Some of our inquiries at Pro QC come from organizations reaching out for reactive assistance that addresses current, significant quality issues. Once the immediate issue is addressed, ongoing quality efforts lose their luster until the next debacle.  It can be a viscous cycle in which clients are faced with difficult decisions regarding accountability to stakeholders.  Reactive solutions are also often more costly.

But, quality is a journey.

It’s a journey.

Here are a few lessons learned as an organization offering over three decades of experience in the industry:

 

  1. A successful journey starts and ends with the right leadership.  The organization’s leadership must support quality and ongoing efforts for improvements. And, that support must be communicated from the top, down in order for everyone to understand the importance of quality as a factor in decision making.
  2. Identify and regularly review targeted (applicable) data that provides corporate-wide incentives supporting quality performance. Think about how current incentives and KPIs used to evaluate performance affect overall quality.
  3. Celebrate achievements and identify opportunities from failures. Organizations as a whole must reward accomplishments and successful goal completion.  In addition, the corporate culture should accept results that don’t meet expectations so that those examples are not repeated and are rather learned from.
  4. Stay focused on the long-term. It’s easy to get wrapped up in short-term solutions, but consider long-term solutions that will likely reduce overall time and resources required.
  5. Keep going! A journey doesn’t stop, nor should it. The essence of quality is continuous improvement, so think PDCA (Plan-Do-Check-Act) to ensure you stay focused on the process and those short and long-term improvements.

What are the lessons learned in your personal quality journey?

Feb
02

Resolving issues w/ QC in the textile/garment industry

The International Journal of Information, Business and Management recently reported on the garment industry and the impact on quality in the current environment.

Garment factories in Bangladesh have been the site of rights abuses and fatal accidents. The industry also faces its share of traditional business challenges, including mounting international competition and a lack of formal quality management systems, researcher Hasanuzzaman writes. Common challenges to adopting quality management systems – such as Six Sigma – include a lack of financial resources, infrastructure, and education, according to the author’s interviews with factory managers. Those who had implemented quality management, however, reported better customer and employee satisfaction, better waste management, and faster delivery.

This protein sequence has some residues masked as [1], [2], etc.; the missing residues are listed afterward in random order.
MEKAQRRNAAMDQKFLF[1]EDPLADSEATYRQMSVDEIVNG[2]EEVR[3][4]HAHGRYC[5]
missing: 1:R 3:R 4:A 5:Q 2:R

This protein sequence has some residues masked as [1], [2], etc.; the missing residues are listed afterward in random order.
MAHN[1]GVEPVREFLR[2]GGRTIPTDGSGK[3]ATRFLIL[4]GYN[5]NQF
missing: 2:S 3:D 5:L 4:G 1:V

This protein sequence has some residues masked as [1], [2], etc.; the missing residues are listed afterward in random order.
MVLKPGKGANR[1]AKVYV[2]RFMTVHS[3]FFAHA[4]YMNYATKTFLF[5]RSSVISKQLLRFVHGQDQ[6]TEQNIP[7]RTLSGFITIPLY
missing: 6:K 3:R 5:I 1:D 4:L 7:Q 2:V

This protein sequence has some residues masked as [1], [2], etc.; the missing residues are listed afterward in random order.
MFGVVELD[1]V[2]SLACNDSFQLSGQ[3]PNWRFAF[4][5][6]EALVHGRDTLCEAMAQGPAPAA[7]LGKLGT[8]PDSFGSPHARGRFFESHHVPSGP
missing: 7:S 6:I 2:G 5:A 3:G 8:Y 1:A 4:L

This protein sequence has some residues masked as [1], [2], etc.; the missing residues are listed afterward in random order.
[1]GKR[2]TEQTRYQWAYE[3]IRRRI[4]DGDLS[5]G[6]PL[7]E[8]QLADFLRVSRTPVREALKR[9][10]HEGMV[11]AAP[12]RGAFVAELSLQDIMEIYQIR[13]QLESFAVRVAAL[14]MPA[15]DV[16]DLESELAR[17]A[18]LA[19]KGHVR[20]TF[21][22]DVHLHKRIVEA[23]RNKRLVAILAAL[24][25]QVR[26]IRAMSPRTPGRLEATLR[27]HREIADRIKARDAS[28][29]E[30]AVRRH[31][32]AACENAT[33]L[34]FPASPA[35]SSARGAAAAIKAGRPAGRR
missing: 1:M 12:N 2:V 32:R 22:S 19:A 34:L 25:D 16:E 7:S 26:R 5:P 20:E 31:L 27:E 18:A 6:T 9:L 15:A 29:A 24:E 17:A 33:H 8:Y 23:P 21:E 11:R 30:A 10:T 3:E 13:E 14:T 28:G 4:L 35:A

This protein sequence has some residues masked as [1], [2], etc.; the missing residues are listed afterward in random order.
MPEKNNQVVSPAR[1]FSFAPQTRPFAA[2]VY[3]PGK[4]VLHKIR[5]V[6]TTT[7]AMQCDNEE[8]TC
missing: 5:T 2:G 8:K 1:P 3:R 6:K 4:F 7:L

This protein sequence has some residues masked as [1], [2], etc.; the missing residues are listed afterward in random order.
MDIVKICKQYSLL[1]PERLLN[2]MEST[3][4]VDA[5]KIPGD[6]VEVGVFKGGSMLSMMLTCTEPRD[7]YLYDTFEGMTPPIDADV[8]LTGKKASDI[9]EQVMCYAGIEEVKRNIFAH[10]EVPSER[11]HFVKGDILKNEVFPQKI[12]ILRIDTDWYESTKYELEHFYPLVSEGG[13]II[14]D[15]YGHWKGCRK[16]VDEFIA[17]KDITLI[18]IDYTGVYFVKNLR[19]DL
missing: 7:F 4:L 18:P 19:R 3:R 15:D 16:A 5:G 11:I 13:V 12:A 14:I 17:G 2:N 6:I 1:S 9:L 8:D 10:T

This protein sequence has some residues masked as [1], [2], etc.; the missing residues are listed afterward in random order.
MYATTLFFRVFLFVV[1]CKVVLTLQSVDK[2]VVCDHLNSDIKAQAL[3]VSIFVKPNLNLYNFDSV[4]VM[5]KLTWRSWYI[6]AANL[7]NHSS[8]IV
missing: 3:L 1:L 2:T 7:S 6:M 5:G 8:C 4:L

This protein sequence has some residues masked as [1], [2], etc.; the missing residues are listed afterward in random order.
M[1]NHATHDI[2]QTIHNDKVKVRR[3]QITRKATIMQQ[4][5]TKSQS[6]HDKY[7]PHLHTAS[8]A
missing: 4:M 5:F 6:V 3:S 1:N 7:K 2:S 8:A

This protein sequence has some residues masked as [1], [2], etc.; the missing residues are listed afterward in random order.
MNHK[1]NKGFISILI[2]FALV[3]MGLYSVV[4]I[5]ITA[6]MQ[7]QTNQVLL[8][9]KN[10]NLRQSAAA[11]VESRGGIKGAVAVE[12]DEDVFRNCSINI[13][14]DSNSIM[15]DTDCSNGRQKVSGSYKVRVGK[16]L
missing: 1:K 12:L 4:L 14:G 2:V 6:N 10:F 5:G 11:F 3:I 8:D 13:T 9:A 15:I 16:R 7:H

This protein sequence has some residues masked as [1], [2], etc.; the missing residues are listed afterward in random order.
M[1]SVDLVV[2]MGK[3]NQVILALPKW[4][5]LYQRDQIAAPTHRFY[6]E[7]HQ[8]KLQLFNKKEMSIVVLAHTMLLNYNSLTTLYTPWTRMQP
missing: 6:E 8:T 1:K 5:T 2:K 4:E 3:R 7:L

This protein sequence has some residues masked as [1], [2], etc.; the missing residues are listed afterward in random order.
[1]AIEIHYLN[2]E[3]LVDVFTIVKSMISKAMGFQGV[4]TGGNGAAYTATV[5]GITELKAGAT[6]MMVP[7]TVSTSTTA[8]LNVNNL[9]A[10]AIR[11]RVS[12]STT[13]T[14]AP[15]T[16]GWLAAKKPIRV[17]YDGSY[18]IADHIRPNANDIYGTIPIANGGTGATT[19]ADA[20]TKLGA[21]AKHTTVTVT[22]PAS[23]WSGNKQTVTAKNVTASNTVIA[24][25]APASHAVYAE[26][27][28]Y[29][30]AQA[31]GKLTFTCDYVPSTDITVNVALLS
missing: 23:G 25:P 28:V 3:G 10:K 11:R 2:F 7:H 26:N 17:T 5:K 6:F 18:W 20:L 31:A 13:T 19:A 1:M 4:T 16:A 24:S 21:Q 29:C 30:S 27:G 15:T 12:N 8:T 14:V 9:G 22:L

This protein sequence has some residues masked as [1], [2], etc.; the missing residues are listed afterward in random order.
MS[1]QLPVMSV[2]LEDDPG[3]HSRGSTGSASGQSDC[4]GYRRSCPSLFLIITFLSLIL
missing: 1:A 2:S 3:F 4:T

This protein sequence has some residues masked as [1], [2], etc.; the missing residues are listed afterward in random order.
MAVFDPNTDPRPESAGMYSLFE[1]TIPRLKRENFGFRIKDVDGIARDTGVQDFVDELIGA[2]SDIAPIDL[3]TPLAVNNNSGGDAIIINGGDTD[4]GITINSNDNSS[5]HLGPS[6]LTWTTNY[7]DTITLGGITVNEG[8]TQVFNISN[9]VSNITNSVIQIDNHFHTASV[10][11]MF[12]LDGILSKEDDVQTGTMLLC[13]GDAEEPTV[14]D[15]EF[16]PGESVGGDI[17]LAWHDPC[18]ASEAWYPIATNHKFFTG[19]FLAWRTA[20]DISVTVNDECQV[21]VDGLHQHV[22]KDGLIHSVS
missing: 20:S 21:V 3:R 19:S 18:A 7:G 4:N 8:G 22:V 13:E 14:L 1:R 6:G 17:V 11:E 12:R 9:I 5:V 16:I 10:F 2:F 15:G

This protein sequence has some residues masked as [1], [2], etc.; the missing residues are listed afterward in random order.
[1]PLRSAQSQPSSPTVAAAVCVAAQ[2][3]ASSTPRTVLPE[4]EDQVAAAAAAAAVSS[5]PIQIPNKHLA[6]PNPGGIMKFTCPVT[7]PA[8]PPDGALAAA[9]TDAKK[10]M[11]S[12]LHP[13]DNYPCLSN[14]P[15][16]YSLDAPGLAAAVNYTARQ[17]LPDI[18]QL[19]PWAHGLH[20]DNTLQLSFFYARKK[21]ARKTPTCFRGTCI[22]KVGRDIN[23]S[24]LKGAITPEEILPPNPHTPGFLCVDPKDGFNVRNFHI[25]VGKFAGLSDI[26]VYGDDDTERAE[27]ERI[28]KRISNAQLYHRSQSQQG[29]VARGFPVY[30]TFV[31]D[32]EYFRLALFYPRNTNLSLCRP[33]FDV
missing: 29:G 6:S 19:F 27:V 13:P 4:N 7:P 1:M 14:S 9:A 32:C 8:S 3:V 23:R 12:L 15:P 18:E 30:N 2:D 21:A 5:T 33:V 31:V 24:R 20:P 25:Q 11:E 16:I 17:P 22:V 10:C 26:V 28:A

CGMA Magazine highlights the ongoing issues noted in the textile/garment supply chain despite attempts to implement corrective actions via quality management:

The industry is also struggling to confront unsafe conditions in its supply chain. In 2013, the Rana Plaza building in Bangladesh, which housed factories making garments for global brands, collapsed. More than 1,100 people were killed, and thousands more were injured. Since then, driven partly by media and consumer pressure, the industry has attempted to prevent and remedy the dangers to its workforce. The Accord on Fire and Building Safety in Bangladesh was drawn up with much fanfare and signed by more than 200 clothing brands. Factories were inspected, and corrective action plans were put in place. However, 1,401 of the 1,646 factories covered by the accord are behind schedule on these tasks, according to the Accord’s quarterly report dated July 2016.

As an industry faced with these issues, ensuring product quality control and a stable quality management system can be especially challenging.

Recommendations to improve quality in both the short and long-term include:

Focus on supplier selection

  • Consider various regions and their reputation for quality and overall sustainability/social responsbility .
  • Verify potential supplier’s capabilities and environment with an on-site assessment. View an example SR report and an Initial Supplier Evaluation.
  • Contact other clients working with the supplier.

Conduct ongoing inspections & data analysis

  • Depending on how comfortable you are with the supplier, first-article, in-process and pre-shipment inspections can be employed.  A previous blog post reported on common issues we note during textile/garment inspections.
  • Evaluate inspection data on a periodic basis to drive continuous improvement efforts. Consider the 80/20 rule for monthly management.

For additional information, a comprehensive article discussing all aspects of textile/garment quality can be be found here. Akter HossainDepartment of Textile Engineering at Daffodil International University offers several insights and recommendations.

For more information regarding how Pro QC can assist with supplier selection and on-site quality control, contact us or visit our website at here.